chapter  6
Applying the Methodology (Part 3)
Comparing Source Text and Draft Translation
WithRoy Youdale
Pages 27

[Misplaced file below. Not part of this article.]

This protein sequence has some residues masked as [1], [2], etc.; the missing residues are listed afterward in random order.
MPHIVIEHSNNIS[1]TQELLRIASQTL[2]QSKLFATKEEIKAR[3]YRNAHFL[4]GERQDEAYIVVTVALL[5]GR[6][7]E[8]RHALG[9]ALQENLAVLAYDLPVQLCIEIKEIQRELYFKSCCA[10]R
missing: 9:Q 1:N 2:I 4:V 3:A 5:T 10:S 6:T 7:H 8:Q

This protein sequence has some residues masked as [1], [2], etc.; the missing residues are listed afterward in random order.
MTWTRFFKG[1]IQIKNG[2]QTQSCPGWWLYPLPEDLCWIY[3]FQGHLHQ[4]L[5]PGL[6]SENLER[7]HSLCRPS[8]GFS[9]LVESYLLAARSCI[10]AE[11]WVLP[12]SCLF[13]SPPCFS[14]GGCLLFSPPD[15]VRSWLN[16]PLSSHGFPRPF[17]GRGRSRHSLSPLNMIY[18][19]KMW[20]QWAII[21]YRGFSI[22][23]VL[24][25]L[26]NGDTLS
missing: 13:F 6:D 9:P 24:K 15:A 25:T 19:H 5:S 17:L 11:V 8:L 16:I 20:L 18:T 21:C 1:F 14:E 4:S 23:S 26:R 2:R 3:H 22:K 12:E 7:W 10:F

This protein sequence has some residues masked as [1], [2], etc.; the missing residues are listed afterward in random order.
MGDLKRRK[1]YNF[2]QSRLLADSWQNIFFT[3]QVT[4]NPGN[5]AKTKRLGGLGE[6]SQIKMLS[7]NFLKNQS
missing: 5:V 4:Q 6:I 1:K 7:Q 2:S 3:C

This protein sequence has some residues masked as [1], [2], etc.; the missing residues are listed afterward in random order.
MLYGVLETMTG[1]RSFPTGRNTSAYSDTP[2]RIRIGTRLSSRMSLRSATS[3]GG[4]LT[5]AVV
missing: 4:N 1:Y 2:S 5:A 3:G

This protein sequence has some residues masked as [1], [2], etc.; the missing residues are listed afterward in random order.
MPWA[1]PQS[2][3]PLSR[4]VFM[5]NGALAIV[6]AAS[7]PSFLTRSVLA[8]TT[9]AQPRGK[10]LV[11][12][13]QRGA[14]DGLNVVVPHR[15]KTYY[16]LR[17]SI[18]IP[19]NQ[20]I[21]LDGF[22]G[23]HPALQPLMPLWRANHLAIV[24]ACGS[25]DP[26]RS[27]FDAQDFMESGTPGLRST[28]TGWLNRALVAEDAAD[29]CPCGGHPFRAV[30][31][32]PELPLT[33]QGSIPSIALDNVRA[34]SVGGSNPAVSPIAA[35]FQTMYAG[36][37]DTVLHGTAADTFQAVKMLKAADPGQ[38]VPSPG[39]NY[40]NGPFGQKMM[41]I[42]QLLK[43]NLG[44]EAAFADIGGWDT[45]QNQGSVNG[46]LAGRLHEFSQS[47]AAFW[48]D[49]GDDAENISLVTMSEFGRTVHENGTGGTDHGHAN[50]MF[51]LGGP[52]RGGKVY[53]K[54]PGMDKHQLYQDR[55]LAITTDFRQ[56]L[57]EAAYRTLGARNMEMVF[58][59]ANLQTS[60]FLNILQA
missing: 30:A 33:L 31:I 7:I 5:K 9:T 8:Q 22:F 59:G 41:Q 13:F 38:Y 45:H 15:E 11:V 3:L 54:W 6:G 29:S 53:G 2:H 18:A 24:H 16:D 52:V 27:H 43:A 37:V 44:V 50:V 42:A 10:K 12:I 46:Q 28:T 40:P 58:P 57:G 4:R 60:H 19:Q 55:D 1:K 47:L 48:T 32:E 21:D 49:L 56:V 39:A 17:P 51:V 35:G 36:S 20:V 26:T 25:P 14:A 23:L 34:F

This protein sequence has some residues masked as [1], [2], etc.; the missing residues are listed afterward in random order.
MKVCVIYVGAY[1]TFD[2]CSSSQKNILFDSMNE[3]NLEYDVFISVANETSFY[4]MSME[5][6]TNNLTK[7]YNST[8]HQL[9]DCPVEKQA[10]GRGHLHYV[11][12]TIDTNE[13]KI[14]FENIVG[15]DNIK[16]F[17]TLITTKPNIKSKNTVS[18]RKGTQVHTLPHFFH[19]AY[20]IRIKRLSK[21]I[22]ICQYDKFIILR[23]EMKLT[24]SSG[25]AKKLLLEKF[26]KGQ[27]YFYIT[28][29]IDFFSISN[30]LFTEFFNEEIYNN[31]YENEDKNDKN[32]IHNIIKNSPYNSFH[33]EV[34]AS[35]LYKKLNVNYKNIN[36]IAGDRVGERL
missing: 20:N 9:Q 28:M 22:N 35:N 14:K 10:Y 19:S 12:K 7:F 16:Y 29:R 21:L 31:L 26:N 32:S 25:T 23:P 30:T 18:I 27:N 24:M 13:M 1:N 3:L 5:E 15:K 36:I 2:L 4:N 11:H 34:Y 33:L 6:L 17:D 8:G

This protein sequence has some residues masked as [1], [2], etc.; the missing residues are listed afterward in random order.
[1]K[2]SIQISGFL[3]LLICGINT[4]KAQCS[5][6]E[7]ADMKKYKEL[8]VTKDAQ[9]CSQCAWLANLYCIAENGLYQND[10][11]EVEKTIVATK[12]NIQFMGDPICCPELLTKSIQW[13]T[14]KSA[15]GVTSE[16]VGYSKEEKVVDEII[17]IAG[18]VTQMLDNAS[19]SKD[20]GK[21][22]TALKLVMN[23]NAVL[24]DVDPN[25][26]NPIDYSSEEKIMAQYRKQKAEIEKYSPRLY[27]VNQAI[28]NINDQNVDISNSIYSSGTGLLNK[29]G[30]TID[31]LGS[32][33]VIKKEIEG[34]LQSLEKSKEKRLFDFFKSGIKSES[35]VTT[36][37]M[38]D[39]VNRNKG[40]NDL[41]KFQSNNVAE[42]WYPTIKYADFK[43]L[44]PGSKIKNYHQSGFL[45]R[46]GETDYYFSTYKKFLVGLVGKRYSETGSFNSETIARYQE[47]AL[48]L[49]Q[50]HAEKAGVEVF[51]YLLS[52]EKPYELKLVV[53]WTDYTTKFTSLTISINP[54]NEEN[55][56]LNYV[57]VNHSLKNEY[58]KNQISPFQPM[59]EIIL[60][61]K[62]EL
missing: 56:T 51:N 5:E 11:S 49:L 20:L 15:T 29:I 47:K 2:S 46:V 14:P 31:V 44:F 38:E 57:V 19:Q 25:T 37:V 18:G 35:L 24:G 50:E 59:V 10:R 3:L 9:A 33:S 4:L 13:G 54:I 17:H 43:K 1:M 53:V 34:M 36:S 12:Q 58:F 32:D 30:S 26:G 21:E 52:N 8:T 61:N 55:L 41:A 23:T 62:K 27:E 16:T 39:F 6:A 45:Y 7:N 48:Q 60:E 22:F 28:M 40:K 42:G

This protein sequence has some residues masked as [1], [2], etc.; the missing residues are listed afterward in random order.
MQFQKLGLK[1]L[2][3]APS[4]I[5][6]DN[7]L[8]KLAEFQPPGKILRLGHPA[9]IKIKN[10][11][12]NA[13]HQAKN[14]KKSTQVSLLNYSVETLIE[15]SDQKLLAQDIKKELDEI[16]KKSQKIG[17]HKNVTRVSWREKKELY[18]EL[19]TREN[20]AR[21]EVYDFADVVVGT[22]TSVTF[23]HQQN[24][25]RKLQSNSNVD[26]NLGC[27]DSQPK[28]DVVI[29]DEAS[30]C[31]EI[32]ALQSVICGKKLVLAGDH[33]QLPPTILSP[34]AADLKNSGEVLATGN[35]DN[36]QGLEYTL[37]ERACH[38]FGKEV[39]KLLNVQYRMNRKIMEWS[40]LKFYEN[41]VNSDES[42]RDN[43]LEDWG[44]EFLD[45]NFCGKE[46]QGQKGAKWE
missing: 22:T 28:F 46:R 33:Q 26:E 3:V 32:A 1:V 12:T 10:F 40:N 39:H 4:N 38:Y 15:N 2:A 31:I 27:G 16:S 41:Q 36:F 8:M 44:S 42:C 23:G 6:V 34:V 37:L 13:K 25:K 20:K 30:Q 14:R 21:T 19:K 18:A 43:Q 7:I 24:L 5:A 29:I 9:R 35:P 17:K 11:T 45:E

The central argument of this chapter is that the same close and distant reading (CDR) methodology used to analyse the source text can also be used to compare source text and draft translation, helping the translator to assess whether translation goals have been achieved. The four sections deal with different ways of comparing source text (ST) and draft target text (TT). Section 6.1 looks at the use of ‘standard’ CDR analyses discussed in Chapter 2, and also explains the process of aligning the ST and TT and converting them into a searchable parallel corpus. Section 6.2 compares sentence length and structure, mirroring the analysis in Chapter 5. Where one chapter was found to have a greater observed-than-expected word count and average sentence length, it is investigated in detail and a suggested explanation put forward. Section 6.3 looks at repetitions, focusing on examples of both frequent and infrequent repetitions, showing how thematically important but widely distributed repetitions can easily be missed without the aid of distant reading. Finally, Section 6.4 looks at the often-overlooked use of high-frequency function words such as and, showing how their patterns of usage can be stylistically important and how changing them in translation can affect the text’s impact on the reader.